By Annie Zidek
I used to listen to Daughter in high school. I listened to their first EP religiously, their soft vocals haunting me for years. So naturally when they came back to Chicago for the first time in over two years, I had to see them.
Smashed into the streets of Wrigleyville, Daughter and their opener—the budding band, Wilsen— performed a mellow set at the Metro.
Wilsen, conceived in NYC, prefaced Daughter with tender sounds and soft shouts of love that echo Florence and the Machine. With whistling sparsely strung throughout their songs, the band also emulates nature for inspiration, almost adding an Appalachian feel to their soft indie rock. Hearts beating and drums being beaten, Wilsen powered the stage. Their familiar (even familial) sounds to their headliner proved Wilsen a sincere coupling for Daughter.
Dressed in all black, Daughter’s front woman, guitarist, and lead vocalist, Eleanor Tonra, centered the stage. She carried herself lightly and with grace, mimicking the air of her songs: whispered vocals, delicate guitars, heart racing builds on the drums.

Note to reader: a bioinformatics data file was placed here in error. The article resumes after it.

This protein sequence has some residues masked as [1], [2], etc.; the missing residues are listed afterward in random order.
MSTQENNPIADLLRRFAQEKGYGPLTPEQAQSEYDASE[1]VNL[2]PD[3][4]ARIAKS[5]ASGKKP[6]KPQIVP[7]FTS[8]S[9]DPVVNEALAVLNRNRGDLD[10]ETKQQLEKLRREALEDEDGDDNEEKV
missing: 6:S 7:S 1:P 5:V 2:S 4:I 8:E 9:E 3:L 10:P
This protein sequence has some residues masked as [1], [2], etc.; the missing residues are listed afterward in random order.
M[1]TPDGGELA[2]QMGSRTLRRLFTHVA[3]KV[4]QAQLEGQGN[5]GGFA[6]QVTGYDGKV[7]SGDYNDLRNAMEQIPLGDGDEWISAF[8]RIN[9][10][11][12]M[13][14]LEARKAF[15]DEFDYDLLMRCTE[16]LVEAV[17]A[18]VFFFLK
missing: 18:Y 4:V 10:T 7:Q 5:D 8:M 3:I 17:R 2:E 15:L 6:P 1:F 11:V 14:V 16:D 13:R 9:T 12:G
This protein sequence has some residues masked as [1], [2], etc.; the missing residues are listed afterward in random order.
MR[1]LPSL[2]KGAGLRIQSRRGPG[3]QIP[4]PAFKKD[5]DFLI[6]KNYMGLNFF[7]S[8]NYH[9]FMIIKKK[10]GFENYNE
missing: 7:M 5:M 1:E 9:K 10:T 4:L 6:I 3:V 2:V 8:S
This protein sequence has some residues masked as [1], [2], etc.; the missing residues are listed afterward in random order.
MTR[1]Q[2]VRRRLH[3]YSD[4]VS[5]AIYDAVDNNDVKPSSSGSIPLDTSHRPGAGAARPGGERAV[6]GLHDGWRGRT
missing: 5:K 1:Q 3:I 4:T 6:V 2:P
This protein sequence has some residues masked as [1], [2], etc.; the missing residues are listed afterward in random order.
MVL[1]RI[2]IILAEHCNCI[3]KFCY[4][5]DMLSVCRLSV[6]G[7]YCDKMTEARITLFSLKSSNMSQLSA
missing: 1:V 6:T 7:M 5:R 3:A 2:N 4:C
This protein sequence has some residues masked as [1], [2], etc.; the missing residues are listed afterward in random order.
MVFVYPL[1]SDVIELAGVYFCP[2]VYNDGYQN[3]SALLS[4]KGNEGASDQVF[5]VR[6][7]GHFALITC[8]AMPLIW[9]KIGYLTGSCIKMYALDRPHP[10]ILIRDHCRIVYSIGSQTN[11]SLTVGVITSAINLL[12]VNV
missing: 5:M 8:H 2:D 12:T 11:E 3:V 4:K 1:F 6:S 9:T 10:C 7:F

With little commentary in between songs, the focus was solely on the music. The crowd, a mix of young and old, was dead silent during Daughter’s songs, a profound respect for the band that hasn’t been to Chicago in over two years. Not only did the silence say something about the audience, but it also gives insight about the band: Daughter’s sound is soft and somber, eerie and haunting. It modestly commands attention.
Two songs that seemed drastically unlike the rest were “Tomorrow” and “No Care.” Starting softly like the rest, “Tomorrow” diverged into ceremonial sound: heavy and ceaseless drums coupled with low vocals. Strikingly different was “No Care.” Straying from their traditionally slow tempo, Daughter performed “No Care” with such an upbeat energy, breaking out a rock vibe: quick paced, relying on hard guitar and drum beats to carry the song.
Admittedly, since I only really listened to Daughter’s previous works, I hadn't listened to their newest album, Not to Disappear. But I wasn’t alone. The crowd cheered when Daughter started playing “Home” and “Youth,” both songs featured on their second EP. Because I hadn't listened to their new album, I came into the show with little idea of how their recent songs sound. I was blind. And almost all their songs had a pattern: a soft beginning (typically vocals only or vocal coupled with guitar), a heavy build up and climax featuring thick drums and guitar, and a finish with a drifting off of sound.
Needless to say, I left the show with heart full of love and with skin itching to get home and listen to Daughter again (and check out Wilsen).